Central Asia: All Together Now
S. Frederick Starr, Bilahari Kausikan and Yang Cheng
After a quarter century of independence, the fragmentation of Central Asia is evident to all. A senior official there might justifiably complain about how each country “[is] pursuing its own limited objectives and dissipating its meager resources in the overlapping or even conflicting endeavors of sister states.” He might conclude that such a process,” carries the seeds of weakness in [the countries’] incapacity for growth and their self-perpetuating dependence on the advanced, industrial nations.” One can also imagine that another Central Asian official, seeking an alternative, might propose that “we must think not only of our national interests but posit them against regional interests: That is a new way of thinking about our problems.”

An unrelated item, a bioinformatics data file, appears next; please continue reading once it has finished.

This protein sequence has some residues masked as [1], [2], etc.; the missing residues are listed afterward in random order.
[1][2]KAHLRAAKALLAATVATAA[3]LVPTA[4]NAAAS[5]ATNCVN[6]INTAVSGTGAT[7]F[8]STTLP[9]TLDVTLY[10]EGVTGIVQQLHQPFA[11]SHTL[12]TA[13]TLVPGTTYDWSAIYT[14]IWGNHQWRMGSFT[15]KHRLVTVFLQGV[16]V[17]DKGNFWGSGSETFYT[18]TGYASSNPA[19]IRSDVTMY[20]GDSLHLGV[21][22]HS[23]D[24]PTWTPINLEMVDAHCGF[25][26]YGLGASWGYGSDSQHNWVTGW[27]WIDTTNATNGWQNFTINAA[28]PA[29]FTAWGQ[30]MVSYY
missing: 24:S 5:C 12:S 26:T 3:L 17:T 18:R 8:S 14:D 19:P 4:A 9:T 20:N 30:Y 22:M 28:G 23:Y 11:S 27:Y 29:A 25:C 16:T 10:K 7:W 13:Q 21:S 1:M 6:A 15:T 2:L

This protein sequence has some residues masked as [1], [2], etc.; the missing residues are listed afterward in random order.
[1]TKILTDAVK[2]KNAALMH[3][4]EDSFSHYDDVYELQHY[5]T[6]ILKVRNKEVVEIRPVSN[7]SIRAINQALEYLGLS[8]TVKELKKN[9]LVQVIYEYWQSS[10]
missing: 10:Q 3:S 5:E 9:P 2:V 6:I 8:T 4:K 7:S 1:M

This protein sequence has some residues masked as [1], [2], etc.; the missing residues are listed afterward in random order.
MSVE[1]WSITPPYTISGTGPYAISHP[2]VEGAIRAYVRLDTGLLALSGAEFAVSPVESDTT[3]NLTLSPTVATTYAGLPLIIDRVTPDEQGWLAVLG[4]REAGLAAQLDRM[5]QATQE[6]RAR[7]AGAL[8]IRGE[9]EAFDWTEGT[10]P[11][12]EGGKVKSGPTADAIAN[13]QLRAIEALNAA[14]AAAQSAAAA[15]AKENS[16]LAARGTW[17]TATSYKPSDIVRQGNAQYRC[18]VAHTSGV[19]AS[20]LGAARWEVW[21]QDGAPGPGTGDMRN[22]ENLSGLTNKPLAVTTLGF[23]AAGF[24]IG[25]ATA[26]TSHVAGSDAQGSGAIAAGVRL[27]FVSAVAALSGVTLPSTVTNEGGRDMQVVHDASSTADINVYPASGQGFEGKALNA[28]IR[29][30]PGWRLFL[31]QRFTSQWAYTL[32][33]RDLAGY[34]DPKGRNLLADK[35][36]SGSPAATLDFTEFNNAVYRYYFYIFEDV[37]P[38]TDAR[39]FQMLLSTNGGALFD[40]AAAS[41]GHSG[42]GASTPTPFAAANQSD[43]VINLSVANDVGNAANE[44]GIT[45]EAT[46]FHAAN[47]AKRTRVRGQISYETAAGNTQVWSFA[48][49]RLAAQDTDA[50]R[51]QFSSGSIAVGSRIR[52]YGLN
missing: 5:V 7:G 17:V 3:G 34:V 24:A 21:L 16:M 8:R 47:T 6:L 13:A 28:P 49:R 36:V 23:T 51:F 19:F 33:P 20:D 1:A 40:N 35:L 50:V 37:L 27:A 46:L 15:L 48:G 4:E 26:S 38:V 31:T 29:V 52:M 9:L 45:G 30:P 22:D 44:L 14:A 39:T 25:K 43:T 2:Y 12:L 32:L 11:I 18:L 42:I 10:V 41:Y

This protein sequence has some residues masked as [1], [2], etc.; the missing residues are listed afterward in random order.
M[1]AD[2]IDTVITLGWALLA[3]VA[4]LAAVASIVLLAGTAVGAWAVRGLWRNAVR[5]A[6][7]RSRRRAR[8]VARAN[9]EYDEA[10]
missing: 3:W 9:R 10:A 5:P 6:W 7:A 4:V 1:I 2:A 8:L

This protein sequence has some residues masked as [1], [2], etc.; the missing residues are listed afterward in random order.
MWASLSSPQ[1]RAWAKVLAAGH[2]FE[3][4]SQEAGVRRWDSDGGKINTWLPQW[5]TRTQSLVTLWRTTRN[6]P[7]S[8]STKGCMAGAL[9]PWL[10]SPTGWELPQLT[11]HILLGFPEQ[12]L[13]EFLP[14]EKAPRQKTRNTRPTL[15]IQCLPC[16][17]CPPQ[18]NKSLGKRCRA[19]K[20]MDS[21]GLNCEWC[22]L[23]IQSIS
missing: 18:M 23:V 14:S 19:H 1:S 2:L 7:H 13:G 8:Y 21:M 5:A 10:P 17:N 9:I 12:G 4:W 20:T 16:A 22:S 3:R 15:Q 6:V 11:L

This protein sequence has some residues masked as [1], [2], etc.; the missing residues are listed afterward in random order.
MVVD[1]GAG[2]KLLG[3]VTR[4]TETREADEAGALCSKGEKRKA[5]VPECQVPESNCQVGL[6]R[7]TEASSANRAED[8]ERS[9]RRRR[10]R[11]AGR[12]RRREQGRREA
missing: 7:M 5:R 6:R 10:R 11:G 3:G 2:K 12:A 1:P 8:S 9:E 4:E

These words were spoken not by a Central Asian but by ministers from the Philippines and Singapore at the opening ceremonies for the Association of Southeast Asian Nations (ASEAN) in 1967. Prior to the founding of ASEAN, no one considered Southeast Asia a single region. Yet over forty years ASEAN has grown from five to ten members and become a model of intra-regional cooperation and coordination. And it has done so without diminishing the sovereignty of its members.
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